Looking Good, Feeling Good

>> Authored by Tess Murphy (Kiva Fellow)

Farirai welcomes us into her kitchen with a smile and claps her hands together in the traditional Zimbabwean greeting, marara sei. The floral plates lining the wall and the neat order of all the utensils show that this kitchen is a source of pride.

The best word to describe Farirai is pride. She is proud of the home she helped build for her family. She is proud of this beautiful clay kitchen and of the support she provides to her family through her business. She is proud she started a poultry business after knowing very little about chickens and that in addition to her business she is a learner guide and teacher in her village.

As we sit around the fire, with Farirai’s daughter on her lap and her orphaned nephew next to her, she describes the transformation of her life post-loan.

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“I’m so much more confident in how I dress. I am able to continue to grow my business now that Ive repaid my loan.

Farirai went from blindly building a chicken coop to successfully operating a poultry business through training and hard work. She received her first Kiva loan through Camfed in October 2013 and started with 15-20 chickens. With the profits from raising and selling the first batch of chickens, Farirai bought a second batch, paid for her children’s school fees and bought food.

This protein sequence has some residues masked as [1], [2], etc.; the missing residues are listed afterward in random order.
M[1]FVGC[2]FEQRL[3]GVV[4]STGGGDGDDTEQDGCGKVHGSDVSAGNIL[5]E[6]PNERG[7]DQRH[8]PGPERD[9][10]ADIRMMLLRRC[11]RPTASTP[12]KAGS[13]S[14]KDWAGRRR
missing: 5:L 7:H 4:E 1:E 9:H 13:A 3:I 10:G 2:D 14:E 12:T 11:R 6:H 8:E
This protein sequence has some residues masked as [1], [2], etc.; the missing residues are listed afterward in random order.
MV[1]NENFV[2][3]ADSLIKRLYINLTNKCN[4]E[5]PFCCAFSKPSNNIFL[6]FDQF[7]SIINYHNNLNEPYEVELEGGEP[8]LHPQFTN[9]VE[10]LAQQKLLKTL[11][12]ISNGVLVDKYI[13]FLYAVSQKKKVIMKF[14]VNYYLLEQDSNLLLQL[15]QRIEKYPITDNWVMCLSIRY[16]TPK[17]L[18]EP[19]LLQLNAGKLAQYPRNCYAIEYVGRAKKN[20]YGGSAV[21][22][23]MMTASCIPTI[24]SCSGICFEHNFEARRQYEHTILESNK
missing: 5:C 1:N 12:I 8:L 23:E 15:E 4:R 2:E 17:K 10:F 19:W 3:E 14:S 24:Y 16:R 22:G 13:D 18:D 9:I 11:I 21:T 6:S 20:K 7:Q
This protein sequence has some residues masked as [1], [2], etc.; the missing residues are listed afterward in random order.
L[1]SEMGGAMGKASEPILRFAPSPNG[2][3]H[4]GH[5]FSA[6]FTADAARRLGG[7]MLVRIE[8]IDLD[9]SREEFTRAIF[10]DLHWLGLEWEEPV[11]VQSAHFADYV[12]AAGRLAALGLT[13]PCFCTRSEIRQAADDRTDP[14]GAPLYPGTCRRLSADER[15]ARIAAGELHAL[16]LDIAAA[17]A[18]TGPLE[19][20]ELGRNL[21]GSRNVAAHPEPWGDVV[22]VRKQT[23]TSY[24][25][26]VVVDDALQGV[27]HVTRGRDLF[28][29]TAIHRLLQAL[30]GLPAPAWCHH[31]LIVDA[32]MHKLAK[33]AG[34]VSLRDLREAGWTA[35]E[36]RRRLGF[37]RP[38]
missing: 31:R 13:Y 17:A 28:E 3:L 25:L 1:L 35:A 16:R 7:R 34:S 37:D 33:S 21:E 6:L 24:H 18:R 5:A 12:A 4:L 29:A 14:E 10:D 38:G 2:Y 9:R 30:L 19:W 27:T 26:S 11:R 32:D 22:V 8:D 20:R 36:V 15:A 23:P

At the time, Farirai’s main challenge was a lack of knowledge and skill for the business. However, she took a training course to learn more about running a successful poultry business but added that it continues to be a learning process.

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Farirai has encountered many challenges along the way, especially the climate changes in the area, which bring diseases to the chickens. Despite these challenges, she is one of the most successful learner guides in the district.  A learner guide is a woman who took out a loan through Camfed and pays off the ‘interest’ of that loan in the form of volunteer work and teaching.

As a learner guide, Farirai volunteers as a teacher at the local high school.  She teaches the ‘Better World Program,’ a program that focuses on specific skill-sets that can be applied in real life situations outside of school. Farirai is a huge asset to the “Better World Program”; having successfully started her own business, with little experience. The program also stresses the need to stay in school and remain positive and hopeful. Farirai adds that, “business is the one thing that can empower women. It helps to reduce their poverty”.

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Farirai shares her success by attending Camfed meetings and encouraging the younger girls to stay in school, or advising other learner guides on the best business practices. I try to lead by example Farirai tells me. I encourage young girls to work harder, to contribute and give back. I also tell the learner guides that it is never too late.

I dont have to wait for my husband for money. I can do what I want, I eat what I want, I use my phone how I want.

She is living proof of the ‘look good, feel good’ mantra. Farira’s home is designed with care, she is well dressed and her business records are meticulous.

With another loan, Id like to open a retail shop and manage two businesses. It is my hope that I can continue to pay my childrens school fees, that they are healthy and have food.

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